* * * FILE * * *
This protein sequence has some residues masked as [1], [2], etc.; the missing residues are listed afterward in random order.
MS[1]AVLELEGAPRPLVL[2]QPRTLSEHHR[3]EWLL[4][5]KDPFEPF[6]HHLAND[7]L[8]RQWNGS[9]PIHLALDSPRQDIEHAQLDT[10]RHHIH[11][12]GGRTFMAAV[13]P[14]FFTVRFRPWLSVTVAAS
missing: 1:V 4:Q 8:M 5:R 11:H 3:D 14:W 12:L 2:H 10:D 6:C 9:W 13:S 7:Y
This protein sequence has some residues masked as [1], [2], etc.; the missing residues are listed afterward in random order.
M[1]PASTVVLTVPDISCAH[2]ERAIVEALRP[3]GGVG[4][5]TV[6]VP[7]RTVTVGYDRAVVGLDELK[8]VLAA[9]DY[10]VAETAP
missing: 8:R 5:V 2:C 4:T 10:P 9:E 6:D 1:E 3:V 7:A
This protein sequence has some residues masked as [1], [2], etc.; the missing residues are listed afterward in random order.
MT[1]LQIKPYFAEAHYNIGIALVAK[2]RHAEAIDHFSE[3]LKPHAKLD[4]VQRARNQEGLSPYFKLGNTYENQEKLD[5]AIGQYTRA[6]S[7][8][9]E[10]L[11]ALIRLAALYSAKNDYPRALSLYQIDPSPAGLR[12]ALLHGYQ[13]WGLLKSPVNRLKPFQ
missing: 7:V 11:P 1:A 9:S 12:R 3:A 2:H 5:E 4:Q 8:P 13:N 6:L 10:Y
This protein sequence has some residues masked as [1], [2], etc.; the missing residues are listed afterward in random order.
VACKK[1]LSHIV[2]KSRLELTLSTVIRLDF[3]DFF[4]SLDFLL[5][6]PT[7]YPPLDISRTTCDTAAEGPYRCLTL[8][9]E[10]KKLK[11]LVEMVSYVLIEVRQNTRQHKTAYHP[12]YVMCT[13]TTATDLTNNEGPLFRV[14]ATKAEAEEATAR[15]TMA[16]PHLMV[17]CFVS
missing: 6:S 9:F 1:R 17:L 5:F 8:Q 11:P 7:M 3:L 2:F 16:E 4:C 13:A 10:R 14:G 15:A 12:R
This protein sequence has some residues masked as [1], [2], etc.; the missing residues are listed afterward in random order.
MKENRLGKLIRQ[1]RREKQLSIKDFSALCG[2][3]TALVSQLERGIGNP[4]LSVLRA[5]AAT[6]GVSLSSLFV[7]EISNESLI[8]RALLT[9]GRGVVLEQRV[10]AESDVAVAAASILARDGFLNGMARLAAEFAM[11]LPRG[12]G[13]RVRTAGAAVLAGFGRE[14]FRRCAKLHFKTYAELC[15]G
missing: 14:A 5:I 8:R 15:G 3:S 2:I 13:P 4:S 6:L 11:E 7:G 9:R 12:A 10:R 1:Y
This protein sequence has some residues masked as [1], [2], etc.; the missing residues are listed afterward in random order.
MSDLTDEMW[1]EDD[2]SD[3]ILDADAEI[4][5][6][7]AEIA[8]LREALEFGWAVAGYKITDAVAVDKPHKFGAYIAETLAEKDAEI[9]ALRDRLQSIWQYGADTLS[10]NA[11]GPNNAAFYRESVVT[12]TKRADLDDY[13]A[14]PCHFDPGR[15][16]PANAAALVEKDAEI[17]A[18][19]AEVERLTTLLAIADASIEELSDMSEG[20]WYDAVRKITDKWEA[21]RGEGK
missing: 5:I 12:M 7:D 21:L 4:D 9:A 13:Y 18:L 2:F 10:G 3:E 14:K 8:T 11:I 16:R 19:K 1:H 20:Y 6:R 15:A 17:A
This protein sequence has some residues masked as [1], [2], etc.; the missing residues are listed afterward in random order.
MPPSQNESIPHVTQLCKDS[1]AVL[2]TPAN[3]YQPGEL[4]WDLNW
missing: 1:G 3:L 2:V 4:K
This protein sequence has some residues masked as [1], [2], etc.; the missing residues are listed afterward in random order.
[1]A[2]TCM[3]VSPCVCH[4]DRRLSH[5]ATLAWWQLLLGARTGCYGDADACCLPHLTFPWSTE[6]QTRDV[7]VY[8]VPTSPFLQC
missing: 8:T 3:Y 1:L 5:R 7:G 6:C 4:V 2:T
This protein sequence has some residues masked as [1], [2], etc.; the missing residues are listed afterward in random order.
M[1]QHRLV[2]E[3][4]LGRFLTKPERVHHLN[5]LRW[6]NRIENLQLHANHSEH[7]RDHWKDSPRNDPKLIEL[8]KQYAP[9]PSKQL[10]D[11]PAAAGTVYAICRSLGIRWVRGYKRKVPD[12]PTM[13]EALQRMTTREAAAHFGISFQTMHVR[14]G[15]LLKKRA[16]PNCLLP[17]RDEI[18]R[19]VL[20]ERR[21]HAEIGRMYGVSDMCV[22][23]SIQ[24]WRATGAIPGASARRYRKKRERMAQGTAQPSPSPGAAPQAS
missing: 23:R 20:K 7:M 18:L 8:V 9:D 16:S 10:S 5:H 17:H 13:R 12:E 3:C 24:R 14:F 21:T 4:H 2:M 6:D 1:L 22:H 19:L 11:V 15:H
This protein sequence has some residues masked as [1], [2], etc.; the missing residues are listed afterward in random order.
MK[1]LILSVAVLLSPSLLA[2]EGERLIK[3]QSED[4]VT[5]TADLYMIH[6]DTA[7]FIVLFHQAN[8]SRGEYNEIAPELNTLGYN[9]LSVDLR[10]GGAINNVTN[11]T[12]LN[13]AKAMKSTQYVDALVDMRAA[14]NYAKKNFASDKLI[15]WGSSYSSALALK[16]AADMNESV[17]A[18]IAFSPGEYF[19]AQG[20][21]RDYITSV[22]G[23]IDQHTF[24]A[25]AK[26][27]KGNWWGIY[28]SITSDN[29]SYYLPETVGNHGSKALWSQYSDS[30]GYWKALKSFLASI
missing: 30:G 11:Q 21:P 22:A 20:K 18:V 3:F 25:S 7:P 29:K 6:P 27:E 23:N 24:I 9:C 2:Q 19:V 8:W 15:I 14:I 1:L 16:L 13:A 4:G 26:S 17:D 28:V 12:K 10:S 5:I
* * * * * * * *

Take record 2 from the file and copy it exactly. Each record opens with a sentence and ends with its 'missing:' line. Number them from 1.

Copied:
This protein sequence has some residues masked as [1], [2], etc.; the missing residues are listed afterward in random order.
M[1]PASTVVLTVPDISCAH[2]ERAIVEALRP[3]GGVG[4][5]TV[6]VP[7]RTVTVGYDRAVVGLDELK[8]VLAA[9]DY[10]VAETAP
missing: 8:R 5:V 2:C 4:T 10:P 9:E 6:D 1:E 3:V 7:A